Ilana Zafran Walden, Chief Operating Officer of Umoja, says the challenge in each school is helping to create a restorative culture, rather than simply thinking of restorative justice as a consequence to be applied when things go wrong. They encourage having staff, teachers and students to use community circles and team-building as part of a regular planning process. For example, administration may use it to help build relationships among teachers at the beginning of the year, or a teacher might choose to start a Monday morning off by having their students share what happened over the weekend. A class might be given an assignment to draft personal peace pledges, or to identify restorative language.
“If we build a strong community through proactive use of restorative ideas, the conflicts tend to decrease. Over time, they use the peace room for resolving conflicts less frequently.” She noted that a restorative culture has its challenges. “It involves some additional work for staff and teachers, because it’s easier and faster to punish a student or not talk about a conflict that it is to work through it. Once a teacher has been involved in a peace circle where they are given an opportunity for their views to be heard, they become supporters.
Walden said that measurement of progress can be a challenge, but some improvements are clear-cut. “Since we first started our restorative justice work at Manley High School, out-of-school suspensions have decreased by almost 30% and the drop-out rate has decreased by 87%.”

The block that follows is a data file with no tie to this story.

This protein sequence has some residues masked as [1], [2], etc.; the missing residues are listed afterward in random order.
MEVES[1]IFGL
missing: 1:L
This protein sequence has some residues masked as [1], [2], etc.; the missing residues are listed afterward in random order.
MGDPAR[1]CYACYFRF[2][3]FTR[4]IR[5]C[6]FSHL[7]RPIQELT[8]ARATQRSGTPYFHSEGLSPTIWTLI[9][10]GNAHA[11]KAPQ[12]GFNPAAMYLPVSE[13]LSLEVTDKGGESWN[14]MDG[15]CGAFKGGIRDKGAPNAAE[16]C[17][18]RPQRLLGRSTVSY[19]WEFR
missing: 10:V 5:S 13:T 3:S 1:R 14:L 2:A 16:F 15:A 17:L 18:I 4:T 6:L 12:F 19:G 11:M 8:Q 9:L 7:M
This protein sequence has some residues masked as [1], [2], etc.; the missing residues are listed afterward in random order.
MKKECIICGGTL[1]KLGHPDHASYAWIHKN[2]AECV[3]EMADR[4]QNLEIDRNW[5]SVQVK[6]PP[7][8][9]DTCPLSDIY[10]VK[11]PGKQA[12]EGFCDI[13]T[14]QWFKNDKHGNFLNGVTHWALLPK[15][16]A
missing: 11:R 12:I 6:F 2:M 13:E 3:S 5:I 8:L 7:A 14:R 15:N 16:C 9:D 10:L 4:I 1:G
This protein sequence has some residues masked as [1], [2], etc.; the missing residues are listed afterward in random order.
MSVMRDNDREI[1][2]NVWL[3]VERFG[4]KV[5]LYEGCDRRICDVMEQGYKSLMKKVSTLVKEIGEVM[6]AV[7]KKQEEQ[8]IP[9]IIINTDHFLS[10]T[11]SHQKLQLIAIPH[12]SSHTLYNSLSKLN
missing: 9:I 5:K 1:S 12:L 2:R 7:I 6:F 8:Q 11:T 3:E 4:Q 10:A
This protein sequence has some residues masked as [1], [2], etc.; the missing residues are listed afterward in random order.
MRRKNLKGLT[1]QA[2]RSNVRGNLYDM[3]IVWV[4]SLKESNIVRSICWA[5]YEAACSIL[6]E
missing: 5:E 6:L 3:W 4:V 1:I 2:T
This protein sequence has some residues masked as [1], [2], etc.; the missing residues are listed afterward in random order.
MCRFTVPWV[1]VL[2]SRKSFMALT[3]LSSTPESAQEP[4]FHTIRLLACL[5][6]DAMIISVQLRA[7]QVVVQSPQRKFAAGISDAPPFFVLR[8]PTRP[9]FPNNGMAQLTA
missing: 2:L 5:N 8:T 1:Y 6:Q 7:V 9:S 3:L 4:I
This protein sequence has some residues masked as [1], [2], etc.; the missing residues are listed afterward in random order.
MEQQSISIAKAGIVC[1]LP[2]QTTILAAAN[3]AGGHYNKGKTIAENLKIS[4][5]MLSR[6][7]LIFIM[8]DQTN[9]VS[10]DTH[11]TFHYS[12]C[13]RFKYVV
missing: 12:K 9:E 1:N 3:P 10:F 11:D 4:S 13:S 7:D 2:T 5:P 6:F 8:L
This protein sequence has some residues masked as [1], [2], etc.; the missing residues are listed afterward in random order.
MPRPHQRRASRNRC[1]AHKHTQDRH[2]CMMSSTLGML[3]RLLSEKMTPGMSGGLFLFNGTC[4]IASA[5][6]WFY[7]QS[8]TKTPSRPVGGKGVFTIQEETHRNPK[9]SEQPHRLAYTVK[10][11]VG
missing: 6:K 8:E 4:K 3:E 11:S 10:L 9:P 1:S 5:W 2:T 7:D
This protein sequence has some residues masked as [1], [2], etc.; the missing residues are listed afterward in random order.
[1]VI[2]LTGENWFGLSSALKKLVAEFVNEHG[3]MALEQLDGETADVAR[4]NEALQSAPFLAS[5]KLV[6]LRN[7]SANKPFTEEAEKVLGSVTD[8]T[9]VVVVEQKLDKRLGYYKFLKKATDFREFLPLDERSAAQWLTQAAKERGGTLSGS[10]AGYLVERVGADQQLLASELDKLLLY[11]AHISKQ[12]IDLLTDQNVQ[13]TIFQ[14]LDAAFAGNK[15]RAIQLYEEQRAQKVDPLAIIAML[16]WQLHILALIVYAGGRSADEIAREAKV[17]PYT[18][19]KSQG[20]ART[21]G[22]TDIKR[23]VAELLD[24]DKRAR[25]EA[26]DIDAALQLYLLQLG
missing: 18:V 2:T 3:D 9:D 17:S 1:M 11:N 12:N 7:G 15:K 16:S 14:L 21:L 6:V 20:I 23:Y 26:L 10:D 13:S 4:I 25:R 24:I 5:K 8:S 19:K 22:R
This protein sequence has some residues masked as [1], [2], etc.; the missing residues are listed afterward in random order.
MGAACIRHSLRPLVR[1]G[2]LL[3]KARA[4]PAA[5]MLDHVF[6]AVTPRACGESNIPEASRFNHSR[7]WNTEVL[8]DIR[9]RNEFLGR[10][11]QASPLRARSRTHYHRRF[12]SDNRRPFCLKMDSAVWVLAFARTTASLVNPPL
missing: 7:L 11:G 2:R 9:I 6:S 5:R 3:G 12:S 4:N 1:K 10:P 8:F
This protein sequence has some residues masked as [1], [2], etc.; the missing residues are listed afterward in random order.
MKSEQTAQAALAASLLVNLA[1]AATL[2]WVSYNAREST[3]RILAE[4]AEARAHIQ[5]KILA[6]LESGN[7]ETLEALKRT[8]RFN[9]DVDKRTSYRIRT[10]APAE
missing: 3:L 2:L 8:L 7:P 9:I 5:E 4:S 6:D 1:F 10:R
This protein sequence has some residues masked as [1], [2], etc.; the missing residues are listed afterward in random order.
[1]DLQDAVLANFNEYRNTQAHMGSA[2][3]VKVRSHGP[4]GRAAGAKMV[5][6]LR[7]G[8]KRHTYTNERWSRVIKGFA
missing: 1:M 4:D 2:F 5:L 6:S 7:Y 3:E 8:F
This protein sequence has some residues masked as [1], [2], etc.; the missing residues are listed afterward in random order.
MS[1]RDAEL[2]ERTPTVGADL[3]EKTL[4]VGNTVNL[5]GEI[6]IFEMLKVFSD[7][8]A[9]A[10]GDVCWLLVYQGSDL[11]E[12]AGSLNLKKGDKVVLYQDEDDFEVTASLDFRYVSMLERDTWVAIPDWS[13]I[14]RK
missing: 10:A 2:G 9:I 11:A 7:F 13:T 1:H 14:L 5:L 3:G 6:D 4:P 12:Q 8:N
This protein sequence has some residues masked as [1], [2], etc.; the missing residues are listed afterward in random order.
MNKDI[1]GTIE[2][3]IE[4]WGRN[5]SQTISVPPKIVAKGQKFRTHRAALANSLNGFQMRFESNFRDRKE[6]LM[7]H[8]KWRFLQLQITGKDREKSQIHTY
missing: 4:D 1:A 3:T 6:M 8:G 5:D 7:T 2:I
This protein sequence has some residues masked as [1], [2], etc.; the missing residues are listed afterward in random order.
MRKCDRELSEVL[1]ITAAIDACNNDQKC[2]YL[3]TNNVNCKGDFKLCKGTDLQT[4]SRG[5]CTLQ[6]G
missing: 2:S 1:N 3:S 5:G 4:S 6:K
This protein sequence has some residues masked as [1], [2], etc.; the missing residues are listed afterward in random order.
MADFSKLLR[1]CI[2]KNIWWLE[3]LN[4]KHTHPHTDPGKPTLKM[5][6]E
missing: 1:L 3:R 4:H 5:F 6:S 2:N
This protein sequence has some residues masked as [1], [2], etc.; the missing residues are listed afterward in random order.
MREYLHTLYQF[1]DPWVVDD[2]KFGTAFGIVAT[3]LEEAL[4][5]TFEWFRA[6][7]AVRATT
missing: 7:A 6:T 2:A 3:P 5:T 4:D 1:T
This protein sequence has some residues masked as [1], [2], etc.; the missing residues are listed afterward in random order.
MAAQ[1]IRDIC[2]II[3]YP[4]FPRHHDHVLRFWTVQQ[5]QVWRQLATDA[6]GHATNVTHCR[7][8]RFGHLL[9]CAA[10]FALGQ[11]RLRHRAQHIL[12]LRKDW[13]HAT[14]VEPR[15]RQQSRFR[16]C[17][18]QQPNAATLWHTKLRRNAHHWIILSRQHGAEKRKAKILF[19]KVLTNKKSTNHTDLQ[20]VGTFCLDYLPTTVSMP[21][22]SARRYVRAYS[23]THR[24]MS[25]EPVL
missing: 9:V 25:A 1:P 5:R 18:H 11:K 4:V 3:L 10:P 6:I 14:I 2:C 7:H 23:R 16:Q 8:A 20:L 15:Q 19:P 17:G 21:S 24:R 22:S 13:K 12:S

Cook County Adult Offenders Program
While restorative justice is increasingly used in school settings and in juvenile court settings, it isn’t just for the young. Here in Cook County, a one-year pilot program is being developed with the backing of Chief Justice Timothy C. Evans that would divert approximately 100 non-violent adult offenders or low-level arrestees to approved restorative justice programs. When an offender agrees to participate, he or she will meet with staff and volunteers to initiate the restorative justice process. At its conclusion, each participant signs a restorative agreement stating in detail how they have agreed to repair the harm that their actions created. A judge would then make the determination whether or not to avoid or set aside a conviction. The process would yield two primary benefits: avoiding the cost to taxpayers of imprisoning a detainee (currently $143 day) and allowing the participant (rather than sitting in an overcrowded prison) to be able to work on personal growth and development, often with the aid of counseling, career or substance abuse programs.
I recently had the opportunity to participate in an introductory restorative justice workshop given by the Mansfield Institute for Social Justice and Transformation at Roosevelt University, designed to give interested groups and individuals a chance to get a feel for some techniques used in peace circles and restorative chats. An experienced facilitator or “circle keeper” walked the participants through exercises using a set of agreed-upon rules and active listening to identify commonalities, achieve consensus and solve problems. Guided visualization and personal stories allowed us to recognize that many of us were sharing similar life challenges. The passing of a “talking piece” ensured better listening and no interruptions. While our group’s emotions were surely not running as high as they would have been in a real conflict, we were able to get a small sense for how the process works.
A number of organizations offer information, training, and other ways for attorneys and others to get involved in restorative justice, including The John Marshall Law School’s Restorative Justice Project, Umoja Student Development Corporation’s Restorative Justice Model, Alternatives Balance and Restorative Justice Program, Illinois Balanced and Restorative Justice Project, and Community Justice for Youth Institute.